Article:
Oklahoma, already recognized as one of the most backward states in the nation, tried to execute a guy tonight and failed.
Tulsa TV station KJRH said the supposedly lethal drug combination that officials were using to kill 38-year-old Clayton D. Lockett didn’t work and he died of a heart attack.
But not before he “was writing on the gurney and shaking uncontrollably.”
Here’s the “execution” timeline that KJRH reported:
6:23 p.m. – The injection process begins. Lockett has heavy, slow blinks, laid still.
6:29 p.m. – Consistently closed his eyes.
6:30 p.m. – First check of consciousness; still conscious.
6:33 p.m. – Announced Lockett was officially unconscious.
6:34 p.m. – Lockett started to move his mouth.
6:36 p.m. – Lockett began convulsing and mumbling.
6:37 p.m. – Lockett sat up and said, “Something’s wrong.”
6:39 p.m. – Prison officials lowered the blinds.
7:06 p.m. – Lockett dies of massive heart attack.
The second part of a scheduled “doubleheader” execution was postponed, sparing 46-year-old Charles F. Warner, at least for now.
The scene of this certifiable disaster was the Oklahoma State Penitentiary in McAlester.
State corrections director Robert Patton halted the attempted execution about 20 minutes after the first drug was administered. He said there was a vein failure.
This was almost too predictable. Death-row inmates in both Missouri and Oklahoma have appealed their sentences in recent months, questioning the make-up of the drug “cocktails” being used in executions.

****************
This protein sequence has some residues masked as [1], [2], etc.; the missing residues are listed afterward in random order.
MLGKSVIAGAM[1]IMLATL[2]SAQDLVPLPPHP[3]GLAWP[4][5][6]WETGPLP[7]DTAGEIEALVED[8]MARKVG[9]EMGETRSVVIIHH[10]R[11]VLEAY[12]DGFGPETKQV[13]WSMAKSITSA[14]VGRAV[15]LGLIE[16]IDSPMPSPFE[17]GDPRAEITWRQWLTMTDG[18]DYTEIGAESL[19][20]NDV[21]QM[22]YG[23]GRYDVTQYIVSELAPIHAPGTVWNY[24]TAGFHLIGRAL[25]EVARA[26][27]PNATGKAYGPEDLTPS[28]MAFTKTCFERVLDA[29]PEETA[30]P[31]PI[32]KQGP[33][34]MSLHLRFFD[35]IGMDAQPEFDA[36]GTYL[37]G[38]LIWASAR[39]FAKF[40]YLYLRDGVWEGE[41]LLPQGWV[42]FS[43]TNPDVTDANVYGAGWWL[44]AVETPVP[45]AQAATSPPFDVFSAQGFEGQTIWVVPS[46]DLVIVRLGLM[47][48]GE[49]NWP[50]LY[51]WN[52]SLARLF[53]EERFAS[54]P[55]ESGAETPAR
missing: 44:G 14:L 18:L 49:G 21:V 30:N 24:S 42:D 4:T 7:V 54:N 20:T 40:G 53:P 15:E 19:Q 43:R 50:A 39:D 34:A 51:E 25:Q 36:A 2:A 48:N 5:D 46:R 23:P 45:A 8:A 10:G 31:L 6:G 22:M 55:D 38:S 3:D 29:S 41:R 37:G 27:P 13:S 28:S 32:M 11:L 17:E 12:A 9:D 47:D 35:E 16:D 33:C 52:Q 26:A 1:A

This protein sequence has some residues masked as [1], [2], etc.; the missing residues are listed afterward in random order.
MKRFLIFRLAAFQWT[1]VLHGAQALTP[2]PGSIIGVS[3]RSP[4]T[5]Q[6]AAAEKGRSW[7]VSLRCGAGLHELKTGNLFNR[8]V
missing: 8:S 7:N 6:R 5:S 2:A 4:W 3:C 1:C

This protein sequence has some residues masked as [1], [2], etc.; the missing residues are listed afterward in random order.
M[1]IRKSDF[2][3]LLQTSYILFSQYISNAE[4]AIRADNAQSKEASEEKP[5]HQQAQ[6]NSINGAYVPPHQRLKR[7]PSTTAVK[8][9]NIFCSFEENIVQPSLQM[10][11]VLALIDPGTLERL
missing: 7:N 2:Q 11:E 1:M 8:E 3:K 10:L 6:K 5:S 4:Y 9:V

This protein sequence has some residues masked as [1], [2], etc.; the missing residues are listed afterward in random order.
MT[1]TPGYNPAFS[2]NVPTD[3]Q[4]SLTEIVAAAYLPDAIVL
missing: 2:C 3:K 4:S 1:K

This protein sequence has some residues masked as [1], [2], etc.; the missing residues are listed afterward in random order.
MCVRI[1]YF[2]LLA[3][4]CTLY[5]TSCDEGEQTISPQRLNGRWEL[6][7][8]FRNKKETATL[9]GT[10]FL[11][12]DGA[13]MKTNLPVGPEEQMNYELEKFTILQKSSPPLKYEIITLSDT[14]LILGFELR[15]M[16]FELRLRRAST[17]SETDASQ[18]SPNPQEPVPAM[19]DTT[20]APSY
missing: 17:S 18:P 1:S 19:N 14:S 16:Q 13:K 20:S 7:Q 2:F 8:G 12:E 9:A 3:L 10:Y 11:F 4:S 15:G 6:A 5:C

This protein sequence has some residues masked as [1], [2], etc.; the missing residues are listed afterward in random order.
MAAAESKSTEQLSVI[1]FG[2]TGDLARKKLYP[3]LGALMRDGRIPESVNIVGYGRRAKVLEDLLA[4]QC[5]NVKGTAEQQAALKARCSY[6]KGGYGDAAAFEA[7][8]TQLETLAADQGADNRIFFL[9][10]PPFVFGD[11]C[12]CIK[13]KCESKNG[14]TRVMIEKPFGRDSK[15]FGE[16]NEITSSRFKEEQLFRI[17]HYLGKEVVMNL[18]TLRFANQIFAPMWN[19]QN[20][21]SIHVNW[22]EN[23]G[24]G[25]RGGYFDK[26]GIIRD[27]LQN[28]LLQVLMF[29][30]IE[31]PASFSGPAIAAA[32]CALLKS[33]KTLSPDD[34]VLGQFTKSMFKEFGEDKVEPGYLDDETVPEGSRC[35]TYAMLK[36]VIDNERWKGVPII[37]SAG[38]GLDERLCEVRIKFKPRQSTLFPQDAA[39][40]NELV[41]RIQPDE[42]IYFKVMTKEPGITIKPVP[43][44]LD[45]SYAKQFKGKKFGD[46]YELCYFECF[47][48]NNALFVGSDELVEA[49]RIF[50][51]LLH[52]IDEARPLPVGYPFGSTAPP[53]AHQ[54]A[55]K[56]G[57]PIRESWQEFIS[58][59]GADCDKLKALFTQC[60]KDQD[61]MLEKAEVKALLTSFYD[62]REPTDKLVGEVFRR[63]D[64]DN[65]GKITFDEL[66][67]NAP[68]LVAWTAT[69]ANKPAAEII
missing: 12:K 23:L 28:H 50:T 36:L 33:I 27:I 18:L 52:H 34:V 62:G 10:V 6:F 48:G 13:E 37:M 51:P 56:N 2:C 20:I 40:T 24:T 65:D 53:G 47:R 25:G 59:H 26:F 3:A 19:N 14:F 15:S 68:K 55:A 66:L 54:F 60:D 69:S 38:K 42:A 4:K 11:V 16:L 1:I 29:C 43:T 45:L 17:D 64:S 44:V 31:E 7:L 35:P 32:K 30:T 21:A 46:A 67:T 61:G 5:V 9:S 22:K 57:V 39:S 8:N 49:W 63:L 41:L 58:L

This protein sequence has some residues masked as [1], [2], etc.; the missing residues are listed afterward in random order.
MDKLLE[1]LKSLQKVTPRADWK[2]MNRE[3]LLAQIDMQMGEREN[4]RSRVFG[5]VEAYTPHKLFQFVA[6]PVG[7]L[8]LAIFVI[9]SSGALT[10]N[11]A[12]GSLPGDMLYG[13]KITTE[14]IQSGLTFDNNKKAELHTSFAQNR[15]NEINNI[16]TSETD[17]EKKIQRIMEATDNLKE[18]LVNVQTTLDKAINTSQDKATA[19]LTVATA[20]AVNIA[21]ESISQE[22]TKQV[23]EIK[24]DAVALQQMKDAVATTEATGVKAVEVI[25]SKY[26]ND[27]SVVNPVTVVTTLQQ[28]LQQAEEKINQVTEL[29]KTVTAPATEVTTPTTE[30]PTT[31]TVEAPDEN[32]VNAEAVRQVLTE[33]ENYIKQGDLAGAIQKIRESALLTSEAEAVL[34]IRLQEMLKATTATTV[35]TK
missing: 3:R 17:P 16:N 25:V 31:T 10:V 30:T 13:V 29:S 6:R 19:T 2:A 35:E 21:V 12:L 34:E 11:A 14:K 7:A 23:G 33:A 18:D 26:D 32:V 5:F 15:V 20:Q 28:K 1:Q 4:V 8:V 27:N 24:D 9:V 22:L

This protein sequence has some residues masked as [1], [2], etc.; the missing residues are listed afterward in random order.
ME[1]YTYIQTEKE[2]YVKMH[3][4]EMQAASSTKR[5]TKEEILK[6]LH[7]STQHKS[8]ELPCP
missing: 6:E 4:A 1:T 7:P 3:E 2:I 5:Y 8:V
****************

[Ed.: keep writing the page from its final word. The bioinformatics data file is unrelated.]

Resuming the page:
Nevertheless, executions in both states went forward, until tonight.
This is pathetic. Horrifying.
I don’t care what Lockett or any other death-row defendant did — Lockett was convicted of shooting a 19-year-old woman in 1999 and having her buried alive, and Warner raped and killed an 11-month old girl — we as a society do not and should not endorse the application of cruel and unusual punishment under any circumstances.
And we cannot in good conscience engage in torture, intended or unintended. (Former President George W. Bush and Vice President Dick Cheney disagree with that, of course, but then they are who they are.)
About the only good thing that this debacle will accomplish, in all likelihood, is end death penalty in most states except Texas, where, I fully expect, execution as spectator sport will continue unabated.
Before the scheduled executions in Oklahoma, corrections department spokesman Jerry Massie told reporters that the state had never used the drug cocktail that was to be used in Lockett’s and Warner’s executions. As a result, he said, it was unclear how long the executions might take.
How prescient! Massie didn’t know…
Fact is, none of the Okies involved in the slaughter knew much of anything; they just plowed ahead, believing it was their official duty to put Lockett and Warner to death, however ugly that might turn out to be.
And, God, was it ugly.